"When we pray the Lord's Prayer," observed Luther, "we ask God to give us this day our daily bread. And He does give us our daily bread. He does it by means of the farmer who planted and harvested the grain, the baker who made the flour into bread, the person who prepared our meal." We might today add the truck drivers who hauled the produce, the factory workers in the food processing plant, the warehouse men, the wholesale distributors, the stock boys, the lady at the checkout counter. Also playing their part are the bankers, futures investors, advertisers, lawyers, agricultural scientists, mechanical engineers, and every other player in the nation's economic system. All of these were instrumental in enabling you to eat your morning bread.

Before you ate, you probably gave thanks to God for your food, as is fitting. He is caring for your physical needs, as with every other kind of need you have, preserving your life through His gifts. "He provides food for those who fear him" (Psalm 111:5); also to those who do not fear Him, "to all flesh" (136:25). And He does so by using other human beings. It is still God who is responsible for giving us our daily bread. Though He could give it to us directly, by a miraculous provision, as He once did for the children of Israel when He fed them daily with manna, God has chosen to work through human beings, who, in their different capacities and according to their different talents, serve each other. This is the doctrine of vocation.

St. Luke, IconographerI would pick one nit with this introduction: Strictly speaking, it is better to speak of one doctrine — Justification by Grace through Faith in Christ. Every other bit of Christian teaching is an "article of faith," flowing from, normed by, and pointing to this chief and necessary Doctrine. We are less than Christian when we divorce any of our teachings from its secure anchor in Justification, falling into works righteousness, antinomianism, and other shameful errors.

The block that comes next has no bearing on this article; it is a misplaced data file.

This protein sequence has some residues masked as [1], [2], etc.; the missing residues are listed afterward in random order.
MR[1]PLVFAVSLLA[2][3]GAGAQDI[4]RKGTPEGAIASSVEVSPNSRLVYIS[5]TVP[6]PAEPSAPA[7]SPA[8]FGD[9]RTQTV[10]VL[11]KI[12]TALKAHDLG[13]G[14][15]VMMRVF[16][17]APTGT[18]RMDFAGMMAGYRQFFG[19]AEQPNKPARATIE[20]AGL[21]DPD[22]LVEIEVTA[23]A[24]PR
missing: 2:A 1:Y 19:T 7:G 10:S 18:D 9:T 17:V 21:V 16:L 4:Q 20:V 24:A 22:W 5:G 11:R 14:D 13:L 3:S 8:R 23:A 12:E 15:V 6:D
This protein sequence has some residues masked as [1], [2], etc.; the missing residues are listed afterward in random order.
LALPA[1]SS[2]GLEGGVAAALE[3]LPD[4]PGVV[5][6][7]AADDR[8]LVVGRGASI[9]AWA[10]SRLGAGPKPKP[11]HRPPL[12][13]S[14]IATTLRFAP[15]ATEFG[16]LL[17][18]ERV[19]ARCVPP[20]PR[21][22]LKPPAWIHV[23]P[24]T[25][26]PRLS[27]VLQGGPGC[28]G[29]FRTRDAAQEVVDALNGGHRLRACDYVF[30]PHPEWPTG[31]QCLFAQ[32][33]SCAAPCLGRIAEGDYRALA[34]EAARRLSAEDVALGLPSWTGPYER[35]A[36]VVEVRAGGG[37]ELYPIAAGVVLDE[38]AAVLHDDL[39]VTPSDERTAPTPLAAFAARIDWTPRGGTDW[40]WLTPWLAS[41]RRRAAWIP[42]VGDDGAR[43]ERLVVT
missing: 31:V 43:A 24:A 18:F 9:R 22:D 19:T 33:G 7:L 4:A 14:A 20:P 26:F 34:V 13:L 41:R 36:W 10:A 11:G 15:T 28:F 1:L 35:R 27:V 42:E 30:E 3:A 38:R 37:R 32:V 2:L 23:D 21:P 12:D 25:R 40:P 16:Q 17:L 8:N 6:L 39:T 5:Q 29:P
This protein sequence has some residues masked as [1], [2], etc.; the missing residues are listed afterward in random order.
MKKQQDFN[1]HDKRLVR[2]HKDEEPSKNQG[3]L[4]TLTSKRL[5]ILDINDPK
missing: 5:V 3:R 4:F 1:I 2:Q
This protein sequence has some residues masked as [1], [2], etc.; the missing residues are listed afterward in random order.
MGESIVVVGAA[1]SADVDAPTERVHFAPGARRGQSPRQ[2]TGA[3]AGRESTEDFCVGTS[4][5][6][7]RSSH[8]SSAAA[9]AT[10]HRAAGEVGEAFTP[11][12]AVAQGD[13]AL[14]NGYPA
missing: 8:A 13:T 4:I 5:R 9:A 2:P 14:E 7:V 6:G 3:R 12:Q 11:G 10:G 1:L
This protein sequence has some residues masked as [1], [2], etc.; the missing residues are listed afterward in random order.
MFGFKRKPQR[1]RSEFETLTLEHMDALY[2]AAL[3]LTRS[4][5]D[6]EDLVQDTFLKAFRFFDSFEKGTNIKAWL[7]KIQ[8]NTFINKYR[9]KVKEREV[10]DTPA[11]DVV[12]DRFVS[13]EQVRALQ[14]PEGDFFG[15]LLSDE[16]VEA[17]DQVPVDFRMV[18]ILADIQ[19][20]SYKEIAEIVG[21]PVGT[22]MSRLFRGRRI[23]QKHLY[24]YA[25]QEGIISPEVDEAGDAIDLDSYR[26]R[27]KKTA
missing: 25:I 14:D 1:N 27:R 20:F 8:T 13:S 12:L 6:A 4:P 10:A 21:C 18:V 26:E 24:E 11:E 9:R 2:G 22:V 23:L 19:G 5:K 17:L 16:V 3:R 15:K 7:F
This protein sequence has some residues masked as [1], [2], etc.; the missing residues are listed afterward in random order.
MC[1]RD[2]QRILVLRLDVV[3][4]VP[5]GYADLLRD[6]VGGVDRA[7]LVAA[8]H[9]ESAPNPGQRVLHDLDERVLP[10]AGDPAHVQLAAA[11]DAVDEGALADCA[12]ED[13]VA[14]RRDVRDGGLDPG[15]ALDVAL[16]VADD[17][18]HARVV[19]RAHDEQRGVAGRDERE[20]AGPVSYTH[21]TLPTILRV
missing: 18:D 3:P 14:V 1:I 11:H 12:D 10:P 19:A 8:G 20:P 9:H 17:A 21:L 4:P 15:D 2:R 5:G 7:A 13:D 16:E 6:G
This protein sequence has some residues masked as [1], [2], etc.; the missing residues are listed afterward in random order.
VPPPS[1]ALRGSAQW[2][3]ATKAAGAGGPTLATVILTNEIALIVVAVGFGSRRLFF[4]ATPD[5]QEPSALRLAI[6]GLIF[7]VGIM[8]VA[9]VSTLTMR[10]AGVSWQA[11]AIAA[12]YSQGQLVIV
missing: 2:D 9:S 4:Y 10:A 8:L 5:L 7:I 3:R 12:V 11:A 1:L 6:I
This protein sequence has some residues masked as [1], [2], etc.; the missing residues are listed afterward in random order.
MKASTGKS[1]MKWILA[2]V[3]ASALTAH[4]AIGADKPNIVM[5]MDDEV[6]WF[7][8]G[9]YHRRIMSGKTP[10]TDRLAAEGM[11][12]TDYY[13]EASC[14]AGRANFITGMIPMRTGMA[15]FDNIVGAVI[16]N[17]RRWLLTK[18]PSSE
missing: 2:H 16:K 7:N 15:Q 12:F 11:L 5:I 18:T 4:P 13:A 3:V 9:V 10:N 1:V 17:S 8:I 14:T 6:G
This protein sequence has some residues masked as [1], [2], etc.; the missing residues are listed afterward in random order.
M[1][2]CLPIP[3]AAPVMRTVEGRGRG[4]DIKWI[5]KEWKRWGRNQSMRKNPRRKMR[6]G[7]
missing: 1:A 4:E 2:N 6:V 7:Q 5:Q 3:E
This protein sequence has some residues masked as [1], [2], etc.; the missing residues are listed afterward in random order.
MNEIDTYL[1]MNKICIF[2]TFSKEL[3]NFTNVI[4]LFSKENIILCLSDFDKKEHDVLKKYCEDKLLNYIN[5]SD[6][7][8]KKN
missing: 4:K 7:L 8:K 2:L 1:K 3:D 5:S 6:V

Misunderstanding Justification vis-à-vis Vocation may lead us to undervalue our callings, to set false priorities ("my calling is better than yours"), or to falsely elevate human works at the expense of the divine work of the forgiveness of sins through the merits of Christ. Following the list of participants in this week's carnival, I append more information on Vocation, that you might have a greater appreciation for this remarkable gift of God.

Wearing "masks of God" this week are the following servants He has provided you as He works to strengthen your faith, guide your footsteps, open your minds, sharpen your wits, focus your studies, and otherwise grant "all that [you] need to support this body and life (Small Catechism, Explanation of the First Article of the Apostles' Creed)" while preserving you "steadfast in the true faith until life everlasting. (The Lutheran Hymnal, Communion Dismissal)"

In the years since Luther, others have studied and taught in greater detail on the article of Vocation. A summary of some of their work is available through The Lutheran Church — Missouri Synod through its Board for World Relief and Human Care. That item links to the following essays (all posted in PDF).

"Therefore, my beloved, as you have always obeyed, so now … work out your own salvation with fear and trembling, for it is God who works in you, both to will and to work for his good pleasure. (Philippians 2:12-13 ESV)"

Who was that masked God?
 
03 September 2005
  A Storm-Tossed Medley
Featuring a small selection of hurricane-inspired Lutheran blog posts